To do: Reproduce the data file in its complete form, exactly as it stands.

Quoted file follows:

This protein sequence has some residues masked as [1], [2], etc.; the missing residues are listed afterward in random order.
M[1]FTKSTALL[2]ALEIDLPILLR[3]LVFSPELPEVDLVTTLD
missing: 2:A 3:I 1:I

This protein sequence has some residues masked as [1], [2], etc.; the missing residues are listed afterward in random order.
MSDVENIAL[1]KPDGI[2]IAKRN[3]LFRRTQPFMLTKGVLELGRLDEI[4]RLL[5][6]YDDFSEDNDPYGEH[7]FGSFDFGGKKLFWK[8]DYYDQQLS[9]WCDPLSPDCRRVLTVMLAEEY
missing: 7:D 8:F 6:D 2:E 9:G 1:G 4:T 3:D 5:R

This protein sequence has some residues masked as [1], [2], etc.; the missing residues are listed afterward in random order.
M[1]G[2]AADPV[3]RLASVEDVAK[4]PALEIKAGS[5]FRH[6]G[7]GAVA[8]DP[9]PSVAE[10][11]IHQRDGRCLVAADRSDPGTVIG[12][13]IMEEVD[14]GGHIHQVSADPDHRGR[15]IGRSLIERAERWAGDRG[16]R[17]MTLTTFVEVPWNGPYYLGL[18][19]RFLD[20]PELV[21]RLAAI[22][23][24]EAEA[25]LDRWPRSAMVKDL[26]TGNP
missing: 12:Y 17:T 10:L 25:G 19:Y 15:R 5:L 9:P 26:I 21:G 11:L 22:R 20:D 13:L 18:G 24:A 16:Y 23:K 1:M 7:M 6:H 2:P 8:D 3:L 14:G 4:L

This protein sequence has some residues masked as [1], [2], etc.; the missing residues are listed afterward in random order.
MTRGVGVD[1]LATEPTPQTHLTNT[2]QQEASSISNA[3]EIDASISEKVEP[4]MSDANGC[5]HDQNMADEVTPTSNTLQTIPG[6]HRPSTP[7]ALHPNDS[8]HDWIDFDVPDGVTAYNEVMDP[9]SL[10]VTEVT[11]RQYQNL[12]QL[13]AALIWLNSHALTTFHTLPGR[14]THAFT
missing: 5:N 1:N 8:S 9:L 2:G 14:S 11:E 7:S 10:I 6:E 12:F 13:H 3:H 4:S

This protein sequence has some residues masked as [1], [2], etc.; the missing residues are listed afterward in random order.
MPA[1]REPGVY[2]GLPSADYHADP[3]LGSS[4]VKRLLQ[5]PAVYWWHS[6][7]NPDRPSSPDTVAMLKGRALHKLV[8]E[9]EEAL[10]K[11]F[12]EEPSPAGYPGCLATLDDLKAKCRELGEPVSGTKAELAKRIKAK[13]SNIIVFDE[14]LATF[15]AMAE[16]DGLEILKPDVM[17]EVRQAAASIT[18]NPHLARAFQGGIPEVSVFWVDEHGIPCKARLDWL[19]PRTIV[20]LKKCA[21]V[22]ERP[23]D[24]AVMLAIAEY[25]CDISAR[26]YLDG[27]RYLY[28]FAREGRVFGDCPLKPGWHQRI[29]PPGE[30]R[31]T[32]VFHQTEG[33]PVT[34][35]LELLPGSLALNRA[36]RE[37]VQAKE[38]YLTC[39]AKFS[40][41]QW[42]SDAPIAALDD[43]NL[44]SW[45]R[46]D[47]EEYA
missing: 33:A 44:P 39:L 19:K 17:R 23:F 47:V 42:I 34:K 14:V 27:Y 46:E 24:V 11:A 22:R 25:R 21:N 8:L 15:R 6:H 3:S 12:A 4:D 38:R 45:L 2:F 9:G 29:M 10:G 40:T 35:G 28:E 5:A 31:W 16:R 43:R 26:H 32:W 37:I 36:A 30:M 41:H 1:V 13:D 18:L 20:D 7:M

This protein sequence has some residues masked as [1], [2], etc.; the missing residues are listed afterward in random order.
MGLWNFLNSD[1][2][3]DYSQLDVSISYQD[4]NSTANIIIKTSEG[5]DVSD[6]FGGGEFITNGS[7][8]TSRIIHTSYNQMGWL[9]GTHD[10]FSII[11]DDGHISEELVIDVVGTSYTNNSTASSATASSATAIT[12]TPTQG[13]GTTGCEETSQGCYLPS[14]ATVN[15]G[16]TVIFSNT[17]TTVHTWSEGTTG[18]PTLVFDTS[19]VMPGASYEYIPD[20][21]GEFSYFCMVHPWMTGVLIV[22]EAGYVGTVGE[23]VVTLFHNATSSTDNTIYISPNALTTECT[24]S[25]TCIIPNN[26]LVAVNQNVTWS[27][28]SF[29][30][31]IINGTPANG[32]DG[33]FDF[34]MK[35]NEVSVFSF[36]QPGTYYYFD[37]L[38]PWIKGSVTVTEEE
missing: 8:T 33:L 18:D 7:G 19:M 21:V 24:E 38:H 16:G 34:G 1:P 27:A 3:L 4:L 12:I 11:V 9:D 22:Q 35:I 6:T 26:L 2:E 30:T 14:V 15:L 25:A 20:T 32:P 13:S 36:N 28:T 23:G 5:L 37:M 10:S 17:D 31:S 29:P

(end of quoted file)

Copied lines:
This protein sequence has some residues masked as [1], [2], etc.; the missing residues are listed afterward in random order.
M[1]FTKSTALL[2]ALEIDLPILLR[3]LVFSPELPEVDLVTTLD
missing: 2:A 3:I 1:I

This protein sequence has some residues masked as [1], [2], etc.; the missing residues are listed afterward in random order.
MSDVENIAL[1]KPDGI[2]IAKRN[3]LFRRTQPFMLTKGVLELGRLDEI[4]RLL[5][6]YDDFSEDNDPYGEH[7]FGSFDFGGKKLFWK[8]DYYDQQLS[9]WCDPLSPDCRRVLTVMLAEEY
missing: 7:D 8:F 6:D 2:E 9:G 1:G 4:T 3:D 5:R

This protein sequence has some residues masked as [1], [2], etc.; the missing residues are listed afterward in random order.
M[1]G[2]AADPV[3]RLASVEDVAK[4]PALEIKAGS[5]FRH[6]G[7]GAVA[8]DP[9]PSVAE[10][11]IHQRDGRCLVAADRSDPGTVIG[12][13]IMEEVD[14]GGHIHQVSADPDHRGR[15]IGRSLIERAERWAGDRG[16]R[17]MTLTTFVEVPWNGPYYLGL[18][19]RFLD[20]PELV[21]RLAAI[22][23][24]EAEA[25]LDRWPRSAMVKDL[26]TGNP
missing: 12:Y 17:T 10:L 25:G 19:Y 15:R 5:L 9:P 26:I 21:G 11:L 22:R 20:D 13:L 18:G 24:A 16:Y 23:K 1:M 7:M 6:H 2:P 8:D 3:L 14:G 4:L

This protein sequence has some residues masked as [1], [2], etc.; the missing residues are listed afterward in random order.
MTRGVGVD[1]LATEPTPQTHLTNT[2]QQEASSISNA[3]EIDASISEKVEP[4]MSDANGC[5]HDQNMADEVTPTSNTLQTIPG[6]HRPSTP[7]ALHPNDS[8]HDWIDFDVPDGVTAYNEVMDP[9]SL[10]VTEVT[11]RQYQNL[12]QL[13]AALIWLNSHALTTFHTLPGR[14]THAFT
missing: 5:N 1:N 8:S 9:L 2:G 14:S 11:E 7:S 10:I 6:E 12:F 13:H 3:H 4:S

This protein sequence has some residues masked as [1], [2], etc.; the missing residues are listed afterward in random order.
MPA[1]REPGVY[2]GLPSADYHADP[3]LGSS[4]VKRLLQ[5]PAVYWWHS[6][7]NPDRPSSPDTVAMLKGRALHKLV[8]E[9]EEAL[10]K[11]F[12]EEPSPAGYPGCLATLDDLKAKCRELGEPVSGTKAELAKRIKAK[13]SNIIVFDE[14]LATF[15]AMAE[16]DGLEILKPDVM[17]EVRQAAASIT[18]NPHLARAFQGGIPEVSVFWVDEHGIPCKARLDWL[19]PRTIV[20]LKKCA[21]V[22]ERP[23]D[24]AVMLAIAEY[25]CDISAR[26]YLDG[27]RYLY[28]FAREGRVFGDCPLKPGWHQRI[29]PPGE[30]R[31]T[32]VFHQTEG[33]PVT[34][35]LELLPGSLALNRA[36]RE[37]VQAKE[38]YLTC[39]AKFS[40][41]QW[42]SDAPIAALDD[43]NL[44]SW[45]R[46]D[47]EEYA
missing: 33:A 44:P 39:L 19:K 17:R 23:F 47:V 42:I 34:K 14:V 27:Y 46:E 24:V 11:A 22:R 25:R 21:N 8:L 15:R 6:H 3:S 12:A 4:D 38:R 45:L 2:F 9:G 29:M 10:G 40:T 35:G 28:E 5:A 31:W 16:R 43:R 26:H 32:W 37:I 36:A 30:M 41:H 1:V 13:D 18:L 20:D 7:M

This protein sequence has some residues masked as [1], [2], etc.; the missing residues are listed afterward in random order.
MGLWNFLNSD[1][2][3]DYSQLDVSISYQD[4]NSTANIIIKTSEG[5]DVSD[6]FGGGEFITNGS[7][8]TSRIIHTSYNQMGWL[9]GTHD[10]FSII[11]DDGHISEELVIDVVGTSYTNNSTASSATASSATAIT[12]TPTQG[13]GTTGCEETSQGCYLPS[14]ATVN[15]G[16]TVIFSNT[17]TTVHTWSEGTTG[18]PTLVFDTS[19]VMPGASYEYIPD[20][21]GEFSYFCMVHPWMTGVLIV[22]EAGYVGTVGE[23]VVTLFHNATSSTDNTIYISPNALTTECT[24]S[25]TCIIPNN[26]LVAVNQNVTWS[27][28]SF[29][30][31]IINGTPANG[32]DG[33]FDF[34]MK[35]NEVSVFSF[36]QPGTYYYFD[37]L[38]PWIKGSVTVTEEE
missing: 8:T 33:L 18:D 7:G 19:M 21:V 24:E 38:H 16:G 34:G 1:P 27:A 3:L 4:L 12:I 11:V 9:D 22:Q 35:I 6:T 26:L 2:E 30:T 14:V 15:L 25:A 20:T 32:P 13:S 36:N 28:T 23:G 5:L 37:M 10:S 17:D 31:S 29:P